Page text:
Property Sergeant Karl Stippich had learned, long ago, that too much knowledge only got you into trouble.
He was eighteen months from retirement and his goal was to keep his head down and dream of being retired.
He was still young enough to enjoy it and his missus had the whole thing planned. They bought a very cool old Airstream caravan at a police auction.
It had previously belonged to a nefarious character who moved drugs for a Melbourne gang.
This bloke and his missus drove up and down the Hume Highway between Melbourne and Sydney at least twice a week. The gang paid him five thousand dollars per trip, and that was one trip in each direction. Drugs went up and cash came down. Twenty thousand dollars per week. Even when you took petrol, tyres and wear and tear into account, that was a good weekly wage.
They had been at it for about eighteen months when an officer, who was stationed in Albury, wondered why he kept seeing the same vintage Airstream caravan, week in and week out.
The nefarious character and his wife had spent many happy days in Albury in their youth, so they rather foolishly stopped there every time they made the trip north.
The constable didn’t mention it immediately, but after he saw them a few more times he told his sergeant.
The Police waited for the polished aluminium caravan to arrive one more time and nabbed the older couple and several kilograms of cannabis.
The arresting officers were from the Drug Squad and the eagle-eyed traffic constable didn’t receive any credit.
His sergeant thought this was grossly unfair and wrote to the Commissioner on his behalf.
The young constable’s commendation arrived ten days after he drowned trying to save two teenage girls who had unwisely gone swimming in the flood-swollen Murray River.
He lingered for more than a day before succumbing.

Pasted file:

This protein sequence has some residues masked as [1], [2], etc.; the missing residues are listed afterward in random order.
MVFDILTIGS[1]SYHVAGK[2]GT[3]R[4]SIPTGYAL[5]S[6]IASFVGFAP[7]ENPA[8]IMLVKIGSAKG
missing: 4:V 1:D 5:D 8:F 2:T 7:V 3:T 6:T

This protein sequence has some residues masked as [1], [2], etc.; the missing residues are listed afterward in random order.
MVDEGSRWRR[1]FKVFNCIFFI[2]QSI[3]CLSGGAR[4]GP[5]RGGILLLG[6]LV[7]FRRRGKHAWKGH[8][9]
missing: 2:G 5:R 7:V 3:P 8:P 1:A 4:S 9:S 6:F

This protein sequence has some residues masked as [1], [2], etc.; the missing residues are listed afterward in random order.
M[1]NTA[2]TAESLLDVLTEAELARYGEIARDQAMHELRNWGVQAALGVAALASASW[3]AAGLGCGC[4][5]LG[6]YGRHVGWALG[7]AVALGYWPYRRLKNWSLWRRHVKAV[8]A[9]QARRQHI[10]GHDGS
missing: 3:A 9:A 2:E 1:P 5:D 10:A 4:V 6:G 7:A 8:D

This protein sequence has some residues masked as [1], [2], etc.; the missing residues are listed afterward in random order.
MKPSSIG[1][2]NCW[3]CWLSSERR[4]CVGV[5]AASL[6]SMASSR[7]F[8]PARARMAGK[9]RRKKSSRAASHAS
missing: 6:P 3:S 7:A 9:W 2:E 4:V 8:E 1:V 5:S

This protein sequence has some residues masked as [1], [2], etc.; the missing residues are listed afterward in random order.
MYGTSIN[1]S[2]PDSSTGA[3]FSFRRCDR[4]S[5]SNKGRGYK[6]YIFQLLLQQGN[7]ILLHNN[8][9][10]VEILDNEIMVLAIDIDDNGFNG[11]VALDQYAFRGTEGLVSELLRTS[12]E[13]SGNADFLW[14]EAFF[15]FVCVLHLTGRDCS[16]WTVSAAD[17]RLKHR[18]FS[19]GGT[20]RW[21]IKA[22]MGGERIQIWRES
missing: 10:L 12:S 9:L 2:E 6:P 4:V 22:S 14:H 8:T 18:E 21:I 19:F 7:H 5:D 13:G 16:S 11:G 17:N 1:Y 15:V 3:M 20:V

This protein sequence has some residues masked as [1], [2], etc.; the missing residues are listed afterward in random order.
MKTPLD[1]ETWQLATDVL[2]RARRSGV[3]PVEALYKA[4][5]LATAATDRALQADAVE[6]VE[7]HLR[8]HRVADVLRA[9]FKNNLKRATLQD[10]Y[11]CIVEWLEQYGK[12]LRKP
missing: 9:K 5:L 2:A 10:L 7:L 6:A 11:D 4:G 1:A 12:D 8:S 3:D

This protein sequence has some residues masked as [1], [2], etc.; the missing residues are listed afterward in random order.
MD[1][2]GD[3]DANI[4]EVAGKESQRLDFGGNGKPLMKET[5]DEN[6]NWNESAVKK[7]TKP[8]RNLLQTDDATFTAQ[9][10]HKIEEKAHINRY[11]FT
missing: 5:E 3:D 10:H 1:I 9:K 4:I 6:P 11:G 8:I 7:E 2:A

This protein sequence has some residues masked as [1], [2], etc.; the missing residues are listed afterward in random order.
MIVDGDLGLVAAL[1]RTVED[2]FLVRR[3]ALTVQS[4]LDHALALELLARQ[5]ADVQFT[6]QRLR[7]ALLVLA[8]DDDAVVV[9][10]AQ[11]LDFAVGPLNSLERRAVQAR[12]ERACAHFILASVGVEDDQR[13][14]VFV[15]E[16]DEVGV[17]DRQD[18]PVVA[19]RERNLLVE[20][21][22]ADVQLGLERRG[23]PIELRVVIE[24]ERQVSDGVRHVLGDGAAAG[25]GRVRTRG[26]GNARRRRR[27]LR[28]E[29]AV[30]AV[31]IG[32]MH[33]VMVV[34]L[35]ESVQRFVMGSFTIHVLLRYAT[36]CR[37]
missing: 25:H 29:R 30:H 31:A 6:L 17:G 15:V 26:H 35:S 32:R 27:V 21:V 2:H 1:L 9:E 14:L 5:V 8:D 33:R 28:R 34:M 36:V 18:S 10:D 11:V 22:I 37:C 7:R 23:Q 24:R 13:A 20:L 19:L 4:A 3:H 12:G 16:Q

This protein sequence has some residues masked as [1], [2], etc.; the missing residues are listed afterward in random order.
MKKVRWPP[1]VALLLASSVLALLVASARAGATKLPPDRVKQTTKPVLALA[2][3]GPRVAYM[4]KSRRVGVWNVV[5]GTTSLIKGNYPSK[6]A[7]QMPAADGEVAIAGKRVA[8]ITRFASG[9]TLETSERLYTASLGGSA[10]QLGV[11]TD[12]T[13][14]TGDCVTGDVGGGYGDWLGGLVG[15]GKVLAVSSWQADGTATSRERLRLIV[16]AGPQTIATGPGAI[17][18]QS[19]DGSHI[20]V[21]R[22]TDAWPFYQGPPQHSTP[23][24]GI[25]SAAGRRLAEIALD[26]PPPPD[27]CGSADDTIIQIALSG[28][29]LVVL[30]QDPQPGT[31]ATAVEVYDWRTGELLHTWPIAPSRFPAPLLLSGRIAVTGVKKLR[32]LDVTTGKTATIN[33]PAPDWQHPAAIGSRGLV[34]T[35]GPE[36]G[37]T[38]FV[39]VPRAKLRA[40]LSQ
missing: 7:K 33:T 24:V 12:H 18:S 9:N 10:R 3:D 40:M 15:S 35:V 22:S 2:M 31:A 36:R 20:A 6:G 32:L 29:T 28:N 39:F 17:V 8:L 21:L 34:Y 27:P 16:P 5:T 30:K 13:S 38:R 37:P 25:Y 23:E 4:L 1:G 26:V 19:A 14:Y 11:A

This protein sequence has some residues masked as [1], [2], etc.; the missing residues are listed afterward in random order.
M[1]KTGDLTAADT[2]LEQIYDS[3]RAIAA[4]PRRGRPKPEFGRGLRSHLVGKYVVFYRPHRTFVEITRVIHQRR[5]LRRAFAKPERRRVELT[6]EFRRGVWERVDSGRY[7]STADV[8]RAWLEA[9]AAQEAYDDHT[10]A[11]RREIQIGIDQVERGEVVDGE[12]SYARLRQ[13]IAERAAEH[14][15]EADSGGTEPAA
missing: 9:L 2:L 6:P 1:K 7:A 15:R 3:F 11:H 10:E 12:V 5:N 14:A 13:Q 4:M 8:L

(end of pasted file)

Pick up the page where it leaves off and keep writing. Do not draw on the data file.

His wife accepted the award on his behalf. She spoke to reporters about his courage and his desire to help others, but secretly she wished he had been a bit selfish and had waited for help to arrive instead of diving in and leaving her alone. In time, she would have a bravery award to add to the memories of her brave, young husband.
The Drug Squad were very pleased with their haul and it made for good television. The gleaming silver vintage caravan and a large pile of ‘grass’. The old couple did not bother to hide the loot, they simply loaded it into their caravan and threw a blanket or two over the pile.
No one ever asked to look inside the van.
The loot was carried ‘in plain sight’ so a comprehensive search of the vehicle seemed like a waste of time, at least, that was the opinion of the top brass and despite the protests of the detective in charge, the word came down from on high. “A waste of Police resources. Stick it into impound and get on with your next case.”
When Karl Stippich towed the van home from the auction his wife was very excited but she said that the inside had a strange smell. Karl just laughed and said the smell would go away.
Karl was a handy sort of bloke so he decided to service the van himself and save a bit more money.
Once he had jacked up the van to get the wheels off, he packed the wheel bearings, put the wheels back on and was about to let the jacks down when he decided to check under the floor. The body was aluminium, but the floor pan was probably steel — and steel can rust.
Considering its age there was very little rust, but there was a series of bolted-on compartments that most probably were not original spec’.
Karl tried undoing the bolts on one of the compartments and they came away easily. There were at least ten thousand dollars in that one and about the same in the others.
It didn’t make sense to Karl.
The detectives were sure that the couple simply loaded the drugs into the van and covered it and did the same with the cash.
So what was this money about?
Karl was no fool. He was going to give this a bit of thought before he did anything rash like handing it in.
In the coming weeks, restoration work carried out by officer Karl revealed several hidden compartments inside the van. When Karl ran out of hiding places he had amassed slightly more than a quarter of a million dollars.
Mrs Karl voted to keep the money.
“It’s probably their personal stash and they are not going to live long enough to get out of jail and come looking for us. And anyway, what are they going to do? Beat us to death with their Zimmer Frames?”
Mrs Karl was wide-eyed and full of plans for spending their bonanza.
Karl agreed and surmised that the couple probably thought that the police had found their stash of cash. He suggested that they wait until he retired, and if no one showed up asking about the van, they were probably in the clear.
They were right and they got to safely keep the money, but money strangely accrued can have a peculiar effect on those doing the accruing, and Karl and his missus didn’t relax until news eventually came that the old couple had died in prison.